"Freak on a Leash" is a song by the American nu metal band Korn, featured on the group's 1998 studio album, Follow the Leader. After Follow the Leader's release, the song was released as a single on May 25, 1999. The song uses dissonance, distortion, various guitar effects, and a heavy, aggressive style.

Following the release of Follow the Leader, Korn promoted the studio album by headlining the Family Values Tour in 1998. "Freak on a Leash" was the first song played on their first tour date. The original composition had a "noisy guitar break in the middle," but, after the group found out that radio stations are not fond of "noisy guitar breaks," they asked their fans if they should take out the break. Roughly four out of five of the fans were in favor of taking the break out. The band described the break as "the Biohazard part."

The song uses dissonance, distortion, and various effects to bring the song "to life." David Lloyd from the University of Alberta said that the song was an example of a "nonsense-utterance" technique used by lead vocalist Jonathan Davis. Lloyd also noted that the song contained "fragments of English-language words," and said that they "can be perceived in the midst of Davis' gibberish". Lloyd later went on to say that "Davis is giving voice to his inner basic feelings which are trying to resist being shaped or conditioned by utterances of others."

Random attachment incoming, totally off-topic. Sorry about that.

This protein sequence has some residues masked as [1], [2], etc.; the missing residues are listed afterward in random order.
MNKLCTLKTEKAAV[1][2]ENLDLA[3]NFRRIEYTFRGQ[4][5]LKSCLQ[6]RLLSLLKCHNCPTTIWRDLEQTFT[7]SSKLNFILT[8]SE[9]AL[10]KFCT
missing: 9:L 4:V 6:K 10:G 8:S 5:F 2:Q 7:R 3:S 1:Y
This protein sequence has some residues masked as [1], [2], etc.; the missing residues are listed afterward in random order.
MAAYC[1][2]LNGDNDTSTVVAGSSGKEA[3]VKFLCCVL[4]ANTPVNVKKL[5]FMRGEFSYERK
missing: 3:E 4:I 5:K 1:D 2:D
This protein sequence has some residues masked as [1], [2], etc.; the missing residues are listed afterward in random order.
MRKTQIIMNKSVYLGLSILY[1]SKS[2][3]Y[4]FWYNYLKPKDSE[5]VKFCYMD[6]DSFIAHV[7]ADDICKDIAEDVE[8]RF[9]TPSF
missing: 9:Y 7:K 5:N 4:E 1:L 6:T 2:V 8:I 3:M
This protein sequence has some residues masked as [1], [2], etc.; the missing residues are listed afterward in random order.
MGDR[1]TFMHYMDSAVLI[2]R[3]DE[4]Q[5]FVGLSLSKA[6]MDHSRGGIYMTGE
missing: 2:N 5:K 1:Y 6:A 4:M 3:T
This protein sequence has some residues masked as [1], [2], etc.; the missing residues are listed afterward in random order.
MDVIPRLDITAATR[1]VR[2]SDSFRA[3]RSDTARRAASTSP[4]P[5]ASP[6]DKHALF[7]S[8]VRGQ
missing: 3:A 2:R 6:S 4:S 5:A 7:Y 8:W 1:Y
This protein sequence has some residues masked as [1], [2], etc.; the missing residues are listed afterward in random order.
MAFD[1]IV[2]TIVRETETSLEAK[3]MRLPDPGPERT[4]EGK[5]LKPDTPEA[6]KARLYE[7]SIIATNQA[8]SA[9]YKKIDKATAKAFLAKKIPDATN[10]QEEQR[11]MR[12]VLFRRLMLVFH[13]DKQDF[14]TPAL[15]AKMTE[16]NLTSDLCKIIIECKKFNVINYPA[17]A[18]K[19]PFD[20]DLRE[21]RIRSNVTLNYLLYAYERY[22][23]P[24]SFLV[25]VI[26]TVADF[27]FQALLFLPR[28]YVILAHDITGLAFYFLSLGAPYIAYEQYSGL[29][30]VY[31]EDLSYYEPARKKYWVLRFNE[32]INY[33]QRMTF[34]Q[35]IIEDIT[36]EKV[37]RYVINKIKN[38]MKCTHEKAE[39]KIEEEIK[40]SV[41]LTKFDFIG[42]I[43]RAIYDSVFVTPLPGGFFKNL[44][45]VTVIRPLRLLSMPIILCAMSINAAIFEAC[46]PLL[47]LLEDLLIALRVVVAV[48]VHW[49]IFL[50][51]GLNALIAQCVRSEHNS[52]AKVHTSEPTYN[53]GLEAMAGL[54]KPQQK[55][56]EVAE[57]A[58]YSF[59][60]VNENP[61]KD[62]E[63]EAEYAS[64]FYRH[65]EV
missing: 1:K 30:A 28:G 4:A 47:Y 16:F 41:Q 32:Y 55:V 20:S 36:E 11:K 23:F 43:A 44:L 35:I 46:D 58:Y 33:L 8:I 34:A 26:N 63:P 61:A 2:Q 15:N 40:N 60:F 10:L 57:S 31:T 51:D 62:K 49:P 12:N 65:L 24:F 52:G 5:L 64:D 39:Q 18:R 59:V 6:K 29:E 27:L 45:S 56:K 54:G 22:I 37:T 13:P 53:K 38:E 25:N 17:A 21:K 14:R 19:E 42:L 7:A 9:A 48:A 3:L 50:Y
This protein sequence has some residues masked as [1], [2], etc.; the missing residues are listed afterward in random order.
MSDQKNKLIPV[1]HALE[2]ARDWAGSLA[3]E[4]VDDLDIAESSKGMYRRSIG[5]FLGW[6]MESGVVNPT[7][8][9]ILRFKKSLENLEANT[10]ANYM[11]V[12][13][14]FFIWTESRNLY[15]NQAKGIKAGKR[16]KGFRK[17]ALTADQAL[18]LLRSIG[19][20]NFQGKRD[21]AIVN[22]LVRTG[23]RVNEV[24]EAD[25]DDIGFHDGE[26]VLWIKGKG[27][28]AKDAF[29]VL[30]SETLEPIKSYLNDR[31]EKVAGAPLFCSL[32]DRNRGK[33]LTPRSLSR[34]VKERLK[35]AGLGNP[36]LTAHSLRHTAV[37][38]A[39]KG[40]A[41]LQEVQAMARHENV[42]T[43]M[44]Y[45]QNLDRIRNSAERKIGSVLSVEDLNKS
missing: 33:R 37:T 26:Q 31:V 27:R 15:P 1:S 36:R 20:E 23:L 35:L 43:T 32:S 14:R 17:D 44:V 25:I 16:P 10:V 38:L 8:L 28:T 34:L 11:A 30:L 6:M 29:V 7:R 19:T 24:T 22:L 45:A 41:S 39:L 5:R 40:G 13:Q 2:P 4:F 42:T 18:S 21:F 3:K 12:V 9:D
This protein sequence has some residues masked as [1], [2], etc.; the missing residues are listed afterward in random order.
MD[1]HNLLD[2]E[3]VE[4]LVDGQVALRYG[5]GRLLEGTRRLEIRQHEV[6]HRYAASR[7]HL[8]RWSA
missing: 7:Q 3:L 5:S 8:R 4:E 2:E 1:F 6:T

A music video for "Freak on a Leash" was released on February 5, 1999, and debuted on Total Request Live. It was directed by Todd McFarlane who was assisted by Jonathan Dayton and Valerie Faris. The music video contains a mixture of animation and live performance footage. Although it was expected to be released in January 1999, it was pushed back to February 1999. The video starts with an animated segment directed by McFarlane, where the children (including a cameo appearance of Korn as some of the children) playing hopscotch on a cliff the artist drew for the Follow the Leader cover are interrupted by a policeman. An accidentally-fired bullet from the policeman's gun breaks out of the animated world into the real world and wreaks much property damage (while narrowly avoiding hitting many people). The bullet then enters a Korn poster and flies around the members of Korn before going back the way it came, returning to the animated world. Once back in the animated world, the girl in red (also from the album cover) catches the bullet and gives it to the policeman, to which the bullet dissipates; the children leave as the policeman stares at his empty hands bewildered as the camera then focuses on the loose "No Trespassing" sign; which then leads up to the follow-up video for "Falling Away from Me" featured on the band's then next album Issues. The directory work was described as combining "special effects and clever camera moves in the live action portion of the video.

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